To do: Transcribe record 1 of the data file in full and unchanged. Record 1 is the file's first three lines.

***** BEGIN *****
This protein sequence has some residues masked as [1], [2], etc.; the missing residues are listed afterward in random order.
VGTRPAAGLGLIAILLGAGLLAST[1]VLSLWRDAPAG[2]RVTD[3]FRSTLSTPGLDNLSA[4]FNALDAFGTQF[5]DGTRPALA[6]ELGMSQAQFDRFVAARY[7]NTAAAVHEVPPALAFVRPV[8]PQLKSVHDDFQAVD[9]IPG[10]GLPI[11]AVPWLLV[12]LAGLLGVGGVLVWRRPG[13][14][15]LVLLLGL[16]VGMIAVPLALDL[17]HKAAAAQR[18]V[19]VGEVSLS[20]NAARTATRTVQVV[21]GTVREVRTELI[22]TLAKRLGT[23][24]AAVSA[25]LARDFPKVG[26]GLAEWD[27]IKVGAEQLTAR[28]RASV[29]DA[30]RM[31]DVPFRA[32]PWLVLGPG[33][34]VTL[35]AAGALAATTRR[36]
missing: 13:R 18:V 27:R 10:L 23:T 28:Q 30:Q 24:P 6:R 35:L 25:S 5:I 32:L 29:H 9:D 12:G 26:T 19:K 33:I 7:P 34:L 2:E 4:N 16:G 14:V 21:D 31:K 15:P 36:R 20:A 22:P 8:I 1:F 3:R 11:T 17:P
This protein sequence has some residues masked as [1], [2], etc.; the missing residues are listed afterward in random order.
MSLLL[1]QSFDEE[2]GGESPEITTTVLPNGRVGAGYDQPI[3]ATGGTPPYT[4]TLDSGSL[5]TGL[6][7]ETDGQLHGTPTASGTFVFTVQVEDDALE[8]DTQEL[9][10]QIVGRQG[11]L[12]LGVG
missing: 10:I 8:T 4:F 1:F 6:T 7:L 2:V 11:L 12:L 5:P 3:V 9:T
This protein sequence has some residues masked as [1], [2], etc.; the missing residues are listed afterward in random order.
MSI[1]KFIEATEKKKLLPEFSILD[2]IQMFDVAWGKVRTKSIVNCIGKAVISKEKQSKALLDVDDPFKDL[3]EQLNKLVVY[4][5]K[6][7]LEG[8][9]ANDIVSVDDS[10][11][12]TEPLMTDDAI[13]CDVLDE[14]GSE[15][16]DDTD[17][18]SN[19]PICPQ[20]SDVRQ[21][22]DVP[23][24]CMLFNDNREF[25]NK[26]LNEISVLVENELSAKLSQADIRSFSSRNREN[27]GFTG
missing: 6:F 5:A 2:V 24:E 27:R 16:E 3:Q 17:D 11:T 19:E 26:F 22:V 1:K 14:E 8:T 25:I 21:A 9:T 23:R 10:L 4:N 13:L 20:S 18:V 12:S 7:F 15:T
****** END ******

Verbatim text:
This protein sequence has some residues masked as [1], [2], etc.; the missing residues are listed afterward in random order.
VGTRPAAGLGLIAILLGAGLLAST[1]VLSLWRDAPAG[2]RVTD[3]FRSTLSTPGLDNLSA[4]FNALDAFGTQF[5]DGTRPALA[6]ELGMSQAQFDRFVAARY[7]NTAAAVHEVPPALAFVRPV[8]PQLKSVHDDFQAVD[9]IPG[10]GLPI[11]AVPWLLV[12]LAGLLGVGGVLVWRRPG[13][14][15]LVLLLGL[16]VGMIAVPLALDL[17]HKAAAAQR[18]V[19]VGEVSLS[20]NAARTATRTVQVV[21]GTVREVRTELI[22]TLAKRLGT[23][24]AAVSA[25]LARDFPKVG[26]GLAEWD[27]IKVGAEQLTAR[28]RASV[29]DA[30]RM[31]DVPFRA[32]PWLVLGPG[33][34]VTL[35]AAGALAATTRR[36]
missing: 13:R 18:V 27:R 10:L 23:T 28:Q 30:Q 24:P 6:R 35:L 25:S 5:I 32:L 29:H 9:D 12:G 26:T 19:K 33:I 7:P 34:L 2:E 4:N 16:G 14:V 21:D 31:K 15:P 36:R 20:A 22:P 8:I 1:F 3:R 11:T 17:P